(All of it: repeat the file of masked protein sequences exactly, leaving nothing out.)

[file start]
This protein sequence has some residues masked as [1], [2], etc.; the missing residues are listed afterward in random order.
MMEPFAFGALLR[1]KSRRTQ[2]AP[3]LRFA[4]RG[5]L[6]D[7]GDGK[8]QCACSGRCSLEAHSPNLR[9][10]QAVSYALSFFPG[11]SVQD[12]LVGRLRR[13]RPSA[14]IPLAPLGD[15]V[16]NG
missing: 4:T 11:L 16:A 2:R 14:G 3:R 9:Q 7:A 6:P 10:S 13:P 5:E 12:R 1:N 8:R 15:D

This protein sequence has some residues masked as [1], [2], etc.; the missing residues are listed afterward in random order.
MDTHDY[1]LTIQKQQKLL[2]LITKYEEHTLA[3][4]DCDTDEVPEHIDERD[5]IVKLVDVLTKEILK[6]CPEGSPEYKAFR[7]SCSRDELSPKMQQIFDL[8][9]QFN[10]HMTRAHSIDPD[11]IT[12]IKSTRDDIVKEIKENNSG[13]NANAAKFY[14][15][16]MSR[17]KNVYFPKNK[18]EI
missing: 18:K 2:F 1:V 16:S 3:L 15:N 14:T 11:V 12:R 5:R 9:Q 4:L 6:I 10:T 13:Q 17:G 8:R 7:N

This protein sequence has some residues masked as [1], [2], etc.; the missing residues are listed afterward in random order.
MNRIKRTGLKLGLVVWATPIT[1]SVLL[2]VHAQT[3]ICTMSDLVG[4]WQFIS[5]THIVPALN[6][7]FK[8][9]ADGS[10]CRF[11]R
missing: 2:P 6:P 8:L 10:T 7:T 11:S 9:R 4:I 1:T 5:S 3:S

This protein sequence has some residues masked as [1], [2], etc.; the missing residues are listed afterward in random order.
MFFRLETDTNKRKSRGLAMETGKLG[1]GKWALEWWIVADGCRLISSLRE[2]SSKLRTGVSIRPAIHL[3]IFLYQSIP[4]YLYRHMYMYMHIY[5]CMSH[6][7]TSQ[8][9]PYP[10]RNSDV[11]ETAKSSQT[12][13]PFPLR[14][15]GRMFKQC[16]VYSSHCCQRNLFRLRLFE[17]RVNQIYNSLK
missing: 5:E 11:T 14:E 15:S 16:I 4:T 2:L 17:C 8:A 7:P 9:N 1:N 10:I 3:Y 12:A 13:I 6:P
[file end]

This protein sequence has some residues masked as [1], [2], etc.; the missing residues are listed afterward in random order.
MMEPFAFGALLR[1]KSRRTQ[2]AP[3]LRFA[4]RG[5]L[6]D[7]GDGK[8]QCACSGRCSLEAHSPNLR[9][10]QAVSYALSFFPG[11]SVQD[12]LVGRLRR[13]RPSA[14]IPLAPLGD[15]V[16]NG
missing: 4:T 11:L 16:A 2:R 14:G 3:R 9:Q 7:A 6:P 10:S 13:P 5:E 12:R 1:N 8:R 15:D

This protein sequence has some residues masked as [1], [2], etc.; the missing residues are listed afterward in random order.
MDTHDY[1]LTIQKQQKLL[2]LITKYEEHTLA[3][4]DCDTDEVPEHIDERD[5]IVKLVDVLTKEILK[6]CPEGSPEYKAFR[7]SCSRDELSPKMQQIFDL[8][9]QFN[10]HMTRAHSIDPD[11]IT[12]IKSTRDDIVKEIKENNSG[13]NANAAKFY[14][15][16]MSR[17]KNVYFPKNK[18]EI
missing: 18:K 2:F 1:V 16:S 3:L 15:N 14:T 11:V 12:R 5:R 9:Q 4:L 6:I 10:T 13:Q 17:G 8:R 7:N

This protein sequence has some residues masked as [1], [2], etc.; the missing residues are listed afterward in random order.
MNRIKRTGLKLGLVVWATPIT[1]SVLL[2]VHAQT[3]ICTMSDLVG[4]WQFIS[5]THIVPALN[6][7]FK[8][9]ADGS[10]CRF[11]R
missing: 2:P 6:P 8:L 10:T 7:T 11:S 9:R 4:I 1:T 5:S 3:S

This protein sequence has some residues masked as [1], [2], etc.; the missing residues are listed afterward in random order.
MFFRLETDTNKRKSRGLAMETGKLG[1]GKWALEWWIVADGCRLISSLRE[2]SSKLRTGVSIRPAIHL[3]IFLYQSIP[4]YLYRHMYMYMHIY[5]CMSH[6][7]TSQ[8][9]PYP[10]RNSDV[11]ETAKSSQT[12][13]PFPLR[14][15]GRMFKQC[16]VYSSHCCQRNLFRLRLFE[17]RVNQIYNSLK
missing: 5:E 11:T 14:E 15:S 16:I 4:T 2:L 17:C 8:A 7:P 9:N 1:N 10:I 3:Y 12:A 13:I 6:P